At the Laser Zentrum Hannover investigations of possibilities to use femtosecond laser pulses for direct ablative writing and microstructuring of solid materials have been started in 1995. Since then considerable progress in understanding and in the application of different femtosecond technologies has been obtained. At present, we are able to produce high quality microstructuring and large area patterning of solids with structure sizes between one and ten micrometers. By using tightly focused femtosecond pulses it is possible to produce even sub-micrometer structures. In this paper we pursue the goal to find and characterize the limits of femtosecond laser micromachining. Detailed investigations of possibilities to use femtosecond lasers for the sub-wavelength microstructuring of metals and for fabrication of periodic structures in transparent materials with the scale length of the order of several hundreds nanometers are reported.
Within the research project FEMTO, supported by the European Commission, a compact diode-pumped titanium:sapphire laser has been developed which matches the requirements of industrial systems, like compact dimensions and stable laser operation. To achieve this, the laser has been specially designed to be integrated directly into the machining system. For best process speed combined with optimal cutting quality, focus has been laid upon high repetition rates at moderate pulse energies. Typical average output powers are around 1.5W and repetition rates of up to 5 kHz. Accompanying to the laser development, a micro-machining system has been designed to meet the requirements of femtosecond laser micro-machining. In parallel to the machine development, machining processes have been investigated and optimized for different applications. The machining of delicate medical implants has been demonstrated as well as the machining system for general micro-machining of sensitive and delicate materials has been proven. Therefore, the developed machine offers the potential to boost the use of femtosecond lasers in industrial operation.
Femtosecond lasers have been proven as excellent tools for micromachining of solid targets. In contrast to other existing technologies, this method of laser processing allows structuring with highest precision by minimal damage to the adjacent material. The possibility of structuring nearly any kind of material gives access to new and innovative approaches in the field of optics. Periodic structures with dimensions on a micrometer scale are used for many photonic applications. Conventional ways of producing micrometers -scaled periodic patterns show the drawback of being limited by specific material properties, e.g. hardness, brittleness, which reduce the variety of machinable materials. However, femtosecond laser pulses offer great possibilities for the generation of periodic microstructures independent of the machined material. This includes the ablation of metals, dielectrics as well as the laser induced polymerization of photosensitive resins. Within this paper results on the generation of periodic microstructures by using femtosecond lasers are presented. Results of machining surfaces for applications like anodes and acceleration grids for streak camera tubes are presented, demonstrating a high potential for fs-laser micromachining in the field of optics.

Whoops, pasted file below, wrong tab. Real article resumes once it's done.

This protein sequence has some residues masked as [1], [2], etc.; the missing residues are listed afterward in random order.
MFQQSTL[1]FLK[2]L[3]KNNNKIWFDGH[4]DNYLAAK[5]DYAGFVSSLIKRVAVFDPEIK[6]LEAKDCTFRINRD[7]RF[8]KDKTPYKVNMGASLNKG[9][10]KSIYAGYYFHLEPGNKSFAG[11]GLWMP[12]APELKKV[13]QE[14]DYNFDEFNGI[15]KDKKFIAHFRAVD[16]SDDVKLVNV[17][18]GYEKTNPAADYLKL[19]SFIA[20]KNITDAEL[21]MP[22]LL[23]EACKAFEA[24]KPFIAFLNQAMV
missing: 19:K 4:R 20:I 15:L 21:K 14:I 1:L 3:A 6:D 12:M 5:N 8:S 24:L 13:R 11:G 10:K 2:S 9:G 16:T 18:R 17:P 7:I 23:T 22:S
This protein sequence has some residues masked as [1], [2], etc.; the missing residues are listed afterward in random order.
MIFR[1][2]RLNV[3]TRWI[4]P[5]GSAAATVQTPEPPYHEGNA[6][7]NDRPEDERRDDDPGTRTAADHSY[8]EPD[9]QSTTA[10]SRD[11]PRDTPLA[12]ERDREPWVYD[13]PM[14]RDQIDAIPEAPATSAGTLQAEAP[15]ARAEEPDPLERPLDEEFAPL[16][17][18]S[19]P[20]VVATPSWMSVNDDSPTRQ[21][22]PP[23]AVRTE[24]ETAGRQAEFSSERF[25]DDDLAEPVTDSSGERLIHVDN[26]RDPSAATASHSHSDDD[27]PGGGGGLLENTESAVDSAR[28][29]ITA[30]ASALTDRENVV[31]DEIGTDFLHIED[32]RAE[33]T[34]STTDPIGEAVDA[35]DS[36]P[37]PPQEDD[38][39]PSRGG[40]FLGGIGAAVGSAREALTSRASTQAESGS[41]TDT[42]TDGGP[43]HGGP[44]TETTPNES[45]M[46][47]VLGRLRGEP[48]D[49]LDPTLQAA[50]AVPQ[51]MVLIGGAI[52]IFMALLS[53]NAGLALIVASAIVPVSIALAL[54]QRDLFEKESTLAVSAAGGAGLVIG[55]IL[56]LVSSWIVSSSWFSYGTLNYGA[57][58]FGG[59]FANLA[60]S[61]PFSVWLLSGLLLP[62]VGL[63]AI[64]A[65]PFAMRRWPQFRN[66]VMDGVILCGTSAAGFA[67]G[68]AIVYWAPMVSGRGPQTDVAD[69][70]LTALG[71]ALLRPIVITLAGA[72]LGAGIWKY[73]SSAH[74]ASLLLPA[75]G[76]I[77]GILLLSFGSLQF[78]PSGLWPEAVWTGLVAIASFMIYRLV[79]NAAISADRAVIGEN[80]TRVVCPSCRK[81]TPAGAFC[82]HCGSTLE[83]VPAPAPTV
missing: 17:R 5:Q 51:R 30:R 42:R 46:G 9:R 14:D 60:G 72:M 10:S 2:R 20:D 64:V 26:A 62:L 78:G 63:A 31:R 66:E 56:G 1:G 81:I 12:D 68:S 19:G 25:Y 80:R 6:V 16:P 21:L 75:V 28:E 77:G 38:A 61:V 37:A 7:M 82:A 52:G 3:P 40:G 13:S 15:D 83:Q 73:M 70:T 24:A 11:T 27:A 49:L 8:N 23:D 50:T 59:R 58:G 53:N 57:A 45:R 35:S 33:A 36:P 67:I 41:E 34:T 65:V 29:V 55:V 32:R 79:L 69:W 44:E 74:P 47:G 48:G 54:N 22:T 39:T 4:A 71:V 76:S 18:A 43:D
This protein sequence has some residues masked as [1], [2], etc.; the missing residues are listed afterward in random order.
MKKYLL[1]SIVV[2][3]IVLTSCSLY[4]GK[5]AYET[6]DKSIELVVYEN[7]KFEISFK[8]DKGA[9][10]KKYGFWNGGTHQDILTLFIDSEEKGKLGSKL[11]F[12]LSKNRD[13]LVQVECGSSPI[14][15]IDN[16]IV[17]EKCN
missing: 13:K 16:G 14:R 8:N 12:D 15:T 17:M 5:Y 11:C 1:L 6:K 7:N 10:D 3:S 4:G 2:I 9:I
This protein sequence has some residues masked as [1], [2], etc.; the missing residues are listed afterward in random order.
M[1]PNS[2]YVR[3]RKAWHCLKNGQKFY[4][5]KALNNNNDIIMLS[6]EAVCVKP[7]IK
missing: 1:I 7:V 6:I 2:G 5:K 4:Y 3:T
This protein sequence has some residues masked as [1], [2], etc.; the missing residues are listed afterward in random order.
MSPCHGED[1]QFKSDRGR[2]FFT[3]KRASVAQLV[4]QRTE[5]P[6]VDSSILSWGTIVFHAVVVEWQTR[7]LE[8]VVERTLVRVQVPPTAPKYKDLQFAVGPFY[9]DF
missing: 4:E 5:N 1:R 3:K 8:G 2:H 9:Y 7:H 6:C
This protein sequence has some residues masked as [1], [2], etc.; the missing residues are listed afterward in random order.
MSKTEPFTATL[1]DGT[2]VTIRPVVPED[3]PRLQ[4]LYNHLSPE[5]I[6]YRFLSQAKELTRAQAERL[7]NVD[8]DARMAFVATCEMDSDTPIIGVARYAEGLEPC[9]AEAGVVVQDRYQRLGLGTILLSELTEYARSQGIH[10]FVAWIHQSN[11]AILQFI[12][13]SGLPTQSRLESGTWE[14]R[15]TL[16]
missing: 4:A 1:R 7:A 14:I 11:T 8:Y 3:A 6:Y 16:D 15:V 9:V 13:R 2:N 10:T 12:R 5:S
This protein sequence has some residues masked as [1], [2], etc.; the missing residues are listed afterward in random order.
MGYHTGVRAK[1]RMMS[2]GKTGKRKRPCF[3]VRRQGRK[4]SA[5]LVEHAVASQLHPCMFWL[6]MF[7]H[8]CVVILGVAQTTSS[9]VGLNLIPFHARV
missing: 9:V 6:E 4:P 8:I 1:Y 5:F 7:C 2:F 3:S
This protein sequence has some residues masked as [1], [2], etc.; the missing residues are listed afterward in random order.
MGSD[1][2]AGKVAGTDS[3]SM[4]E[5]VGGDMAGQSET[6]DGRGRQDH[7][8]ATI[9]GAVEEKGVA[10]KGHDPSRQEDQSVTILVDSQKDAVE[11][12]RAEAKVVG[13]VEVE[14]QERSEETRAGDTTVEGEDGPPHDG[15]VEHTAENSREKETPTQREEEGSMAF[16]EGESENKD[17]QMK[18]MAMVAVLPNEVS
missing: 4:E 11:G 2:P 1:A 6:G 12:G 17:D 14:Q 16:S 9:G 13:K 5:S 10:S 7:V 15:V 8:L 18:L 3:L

Possibilities to fabricate sub-micron structures in thin metal films, metal coatings, and glass substrates using femtosecond laser pulses are systematically studied. Structures are produced by direct femtosecond-pulse laser ablation of solid targets at atmospheric pressure. Tight focusing and imaging techniques are applied. Dependencies of the structure size on laser pulse energy and pulse number are investigated.
Femtosecond laser systems have been proved to be effective tools for high precision micro-machining. Almost all solid materials can be processed with high precision. The dependence on material properties like thermal conductivity, transparency, heat- or shock sensitivity is strongly reduced and no significant influence on the remaining bulk material is observed after ablation using femtosecond laser pulses. In contrast to conventional laser processing, where the achievable precision is reduced due to a formed liquid phase causing burr formation, the achievable precision using femtosecond pulses is only limited by the diffraction of the used optics. Potential applications of this technique, a\including the structuring of biodegradable polymers for cardiovascular implants, so-called stents, as well as high precision machining of transparent materials are presented.